Hedge funds don't normally speculate in a long gold position. Occasionally, the dollar-denominated gold price must undergo a sharp decline. This guarantees that speculators who borrow fiat money and buy gold lose money. This allows the average person to believe that gold is not a safe investment.

I should write an article about the Hunt Brothers' attempted silver corner. The red market made an example of them. The lesson is "anyone who speculates on an increase in the silver or gold price will be bankrupted".

The problem is that taxes and regulations make it very hard for the average person to invest in gold or silver. You have the "Where can I safely store my metal?" problem. There's the taxation problem. Gold investments are taxed unfavorably compared to stock investments.

The true long-run return of a gold investment should equal the inflation rate. If you invest in physical gold, you're saying that you want an inflation-adjusted investment return of 0%. Physical gold or silver is the only investment that will hold its value after the inevitable collapse of the US economic system!

The bad news is that a physical gold investment will yield an inflation-adjusted return of 0%. The really bad news is that physical gold might be the best investment out there!

I'm not rushing to convert my savings to physical gold and silver yet. There's the storage problem. Plus, the collapse of the US government is still around 20 years away. There's no need to rush. Stock investments are a good inflation hedge in the meantime.

The good news is that central banks are close to exhausting their gold reserves. After that point, they won't be able to suppress the gold price anymore.

On The Gold and Silver Taxation Scam, LibertyLu said:

You couldn't find a coin shop in your area? I live in UT, and I buy strictly "junk" silver (pre-1964 U.S. coins) and gold eagles. In both cases, I pay no sales tax. I have never bought any other type of bullion there, so I'm not sure if it's just because of the legal tender status of the coins I buy. I always deal with them in cash, and I can go and sell my metals. In cash, and totally anonymous. Untraceable.

I have been thinking about this lately, and it seems like a good way to get an underground economy started. Participants can trade their FRN's at the coin shop, after which the [U.S. legal tender] gold & silver coins enter the underground market.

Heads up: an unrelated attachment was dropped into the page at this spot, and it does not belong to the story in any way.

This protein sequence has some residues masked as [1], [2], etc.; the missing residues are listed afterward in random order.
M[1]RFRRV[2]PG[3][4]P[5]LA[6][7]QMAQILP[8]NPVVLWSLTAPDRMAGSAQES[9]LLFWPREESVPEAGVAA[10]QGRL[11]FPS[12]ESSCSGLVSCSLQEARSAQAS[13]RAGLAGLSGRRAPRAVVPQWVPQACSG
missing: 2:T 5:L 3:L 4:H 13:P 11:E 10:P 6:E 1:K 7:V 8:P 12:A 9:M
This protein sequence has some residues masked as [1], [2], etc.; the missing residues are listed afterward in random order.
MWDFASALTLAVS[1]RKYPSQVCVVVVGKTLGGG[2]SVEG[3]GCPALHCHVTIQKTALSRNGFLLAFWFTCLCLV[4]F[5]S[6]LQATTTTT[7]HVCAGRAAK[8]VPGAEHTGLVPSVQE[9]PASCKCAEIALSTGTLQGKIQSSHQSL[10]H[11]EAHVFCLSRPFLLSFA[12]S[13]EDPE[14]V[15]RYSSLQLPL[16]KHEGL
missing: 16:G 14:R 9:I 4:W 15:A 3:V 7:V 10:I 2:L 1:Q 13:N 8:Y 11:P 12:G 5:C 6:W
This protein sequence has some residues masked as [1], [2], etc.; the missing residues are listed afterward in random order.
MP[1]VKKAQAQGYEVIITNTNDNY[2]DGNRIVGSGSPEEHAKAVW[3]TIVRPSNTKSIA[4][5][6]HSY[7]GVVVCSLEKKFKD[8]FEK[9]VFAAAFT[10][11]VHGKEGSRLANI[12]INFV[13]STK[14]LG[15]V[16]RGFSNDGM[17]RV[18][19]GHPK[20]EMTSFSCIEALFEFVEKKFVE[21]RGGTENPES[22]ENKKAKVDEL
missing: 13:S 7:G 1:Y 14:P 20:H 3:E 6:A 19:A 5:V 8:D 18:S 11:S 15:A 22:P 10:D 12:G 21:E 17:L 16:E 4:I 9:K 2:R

I actually did locate some gold and silver dealers in my area. Here is a service that helps you locate coin dealers.

I E-Mailed one of them. He said that there was a 10 ounce minimum for gold bullion purchases. Also, his bid/ask spread was A LOT WIDER than the bid/ask spread offered by online dealers. Do I buy in person, paying 2% more, or buy online, which is riskier but cheaper? He didn't say anything about "junk silver".

I live in a city where government regulations and rents are particularly high. I consider opening an "off the books" coin dealership to be a viable business, if I had a trustworthy customer base.

I would avoid "junk silver". The coins are usually worn from circulation. The discount for "junk silver" is insufficient to cover the "loss due to wear and tear". I'd buy 1 ounce rounds, paying the spot price plus a transaction fee.


David_Z said...

So, in our Anarchotopia or Agorotopia, am I to presume that nobody will ever have a need for the arbitration, mediation, contract dispute resolution services, etc., offered by "lawyers" (or whatever one may choose to call them)? Even without a monopoly on the legal system, assuming a pure common law approach, won't people need some of these services? If they will not, I'd appreciate an explanation.

In my defense of lawyers, I certainly did not mean to imply that they earn no economic rent at the present. To be sure, their current level of compensation is in extreme excess of what their services rendered would likely be worth in the absence of government manipulation. But I don't believe that their value would fall to zero any more than I believe the value of the UAW labor would fall to zero if government stopped meddling in their marketplace. Both wages would fall, and probably substantially.

But not to zero.

Francois Tremblay said...

Well FSK, on this particular issue we're gonna have to agree to disagree, because I just don't agree at all.